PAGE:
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It’s Time to Get Real About “Adopt Don’t Shop”

The statistics are real. Approximately 6.5 million animals enter shelters every year, and of these animals, about 1.5 million of them are euthanized (ASPCA). That means that nearly one-fourth of animals that enter shelters will be euthanized each year.

This is not the shelter’s fault. I promise you that no animal care worker goes into their shift wanting to take a life. These euthanasias are a direct result of overcrowding, safety concerns, disease and/or injury. Many of these euthanasias are preventable.

The 3.2 million pets that are adopted each year (ASPCA) are euthanasias that were prevented. These pets were saved by their owners and are now in loving homes, but 3.2 million adoptions and 1.5 million euthanasias do not equal 6.5 million animals. According to these numbers, which do not account for the animals that have been in shelters for longer than one year, there are still 1.8 million animals waiting. The key word is that these animals are waiting. They may be adopted, but they also might die. These animals are sitting in cages waiting for someone to adopt them and save their life.

It is easy to see why animal lovers, much like myself, are tempted to preach “adopt don’t shop” and shame anyone who chooses to breed their animal or purchase an animal from a breeder. Despite those peoples’ good intentions, this is not okay. At the end of the day, people have the right to choose where they get their animals and how they use them. Just keep these things in mind before jumping to conclusions about where an individual goes to get their pet.

1. Working Animals

Any working dog should come from a breeder. The work could range from a cattle herding dog to a hunting dog, or even a service animal. These animals have specific jobs and need the pedigree to back it up. You don’t see the police going to the local Walmart parking lot to get a free german shepherd for a reason.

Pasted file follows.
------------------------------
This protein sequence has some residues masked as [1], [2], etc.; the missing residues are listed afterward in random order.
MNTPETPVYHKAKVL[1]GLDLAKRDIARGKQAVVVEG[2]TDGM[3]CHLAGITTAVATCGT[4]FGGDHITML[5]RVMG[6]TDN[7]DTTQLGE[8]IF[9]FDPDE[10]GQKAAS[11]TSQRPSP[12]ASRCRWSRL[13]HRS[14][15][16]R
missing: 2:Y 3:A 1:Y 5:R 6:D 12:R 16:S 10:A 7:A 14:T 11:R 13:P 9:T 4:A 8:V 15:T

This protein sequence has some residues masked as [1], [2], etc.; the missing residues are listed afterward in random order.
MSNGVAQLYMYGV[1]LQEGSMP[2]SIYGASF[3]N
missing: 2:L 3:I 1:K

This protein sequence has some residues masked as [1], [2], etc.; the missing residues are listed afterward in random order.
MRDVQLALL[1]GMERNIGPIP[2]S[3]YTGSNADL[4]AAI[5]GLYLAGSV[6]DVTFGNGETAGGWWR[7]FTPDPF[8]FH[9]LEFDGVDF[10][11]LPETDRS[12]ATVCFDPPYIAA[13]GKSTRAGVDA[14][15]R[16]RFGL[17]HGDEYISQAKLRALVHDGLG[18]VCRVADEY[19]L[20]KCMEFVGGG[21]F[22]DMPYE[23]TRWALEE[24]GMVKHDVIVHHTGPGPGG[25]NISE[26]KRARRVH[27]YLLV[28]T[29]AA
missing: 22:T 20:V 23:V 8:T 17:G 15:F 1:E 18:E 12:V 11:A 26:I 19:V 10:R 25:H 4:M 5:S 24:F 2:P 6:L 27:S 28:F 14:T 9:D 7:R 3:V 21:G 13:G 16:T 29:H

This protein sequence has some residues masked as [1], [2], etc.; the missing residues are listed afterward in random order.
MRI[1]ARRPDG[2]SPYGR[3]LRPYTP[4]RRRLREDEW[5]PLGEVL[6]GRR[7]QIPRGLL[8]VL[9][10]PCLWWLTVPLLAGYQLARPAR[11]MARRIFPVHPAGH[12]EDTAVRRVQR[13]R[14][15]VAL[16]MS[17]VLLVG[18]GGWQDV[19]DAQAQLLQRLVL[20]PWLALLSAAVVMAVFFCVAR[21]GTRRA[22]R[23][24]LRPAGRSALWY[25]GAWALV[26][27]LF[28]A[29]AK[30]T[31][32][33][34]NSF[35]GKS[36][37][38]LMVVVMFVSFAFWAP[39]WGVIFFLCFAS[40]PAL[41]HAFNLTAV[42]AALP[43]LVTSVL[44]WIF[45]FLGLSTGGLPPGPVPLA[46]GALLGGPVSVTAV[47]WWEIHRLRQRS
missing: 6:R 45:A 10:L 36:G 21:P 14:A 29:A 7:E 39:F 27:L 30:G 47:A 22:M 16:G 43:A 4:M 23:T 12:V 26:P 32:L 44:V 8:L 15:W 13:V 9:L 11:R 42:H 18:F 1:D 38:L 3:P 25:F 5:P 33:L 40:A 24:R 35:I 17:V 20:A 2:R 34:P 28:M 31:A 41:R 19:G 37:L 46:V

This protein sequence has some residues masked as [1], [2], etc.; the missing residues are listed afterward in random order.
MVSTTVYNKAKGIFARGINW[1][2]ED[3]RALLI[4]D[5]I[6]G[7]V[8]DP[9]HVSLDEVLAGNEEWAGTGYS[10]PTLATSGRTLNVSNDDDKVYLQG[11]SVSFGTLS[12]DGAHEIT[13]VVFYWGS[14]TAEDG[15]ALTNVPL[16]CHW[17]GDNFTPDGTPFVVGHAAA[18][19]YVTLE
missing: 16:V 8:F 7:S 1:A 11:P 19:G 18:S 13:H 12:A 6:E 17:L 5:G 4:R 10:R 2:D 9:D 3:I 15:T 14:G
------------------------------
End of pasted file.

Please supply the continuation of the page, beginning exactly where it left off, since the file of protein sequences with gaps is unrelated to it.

2. Known Temperament

Yes, you can have a great family pet from a shelter, but you never know their entire background. If you are looking for a pet to be around small children, the elderly, or even an adult that is not great with dogs, you’ll have better odds at a well-tempered pet if purchased from a breeder. This is mainly because breeders select for good temperaments.

3. Sentimental Reasons

If your childhood dog was a purebred golden, chances are you’re going to want one of your own when you’re raising your own family. Some people choose to buy breeder pets because they feel connected to a breed and want that specific one, and that’s okay.

These reasons, among others, are why people may choose to purchase an animal rather than adopt. Try to understand this, and be happy the pet has a safe and loving home. However, if you do choose to buy rather than adopt, please remember that unless you plan on responsibly breeding your pet, you should always spay and neuter. This helps your pet stay healthy and happy, as well as preventing unwanted litters from entering the shelters we are trying so hard to empty.


I am a pre-vet major who loves to laugh (especially at myself), drink coffee, and spend time with my dog, Cora. I moved from Massachusetts to Tennessee to attend college at UTM and compete for their division 1 rifle team.
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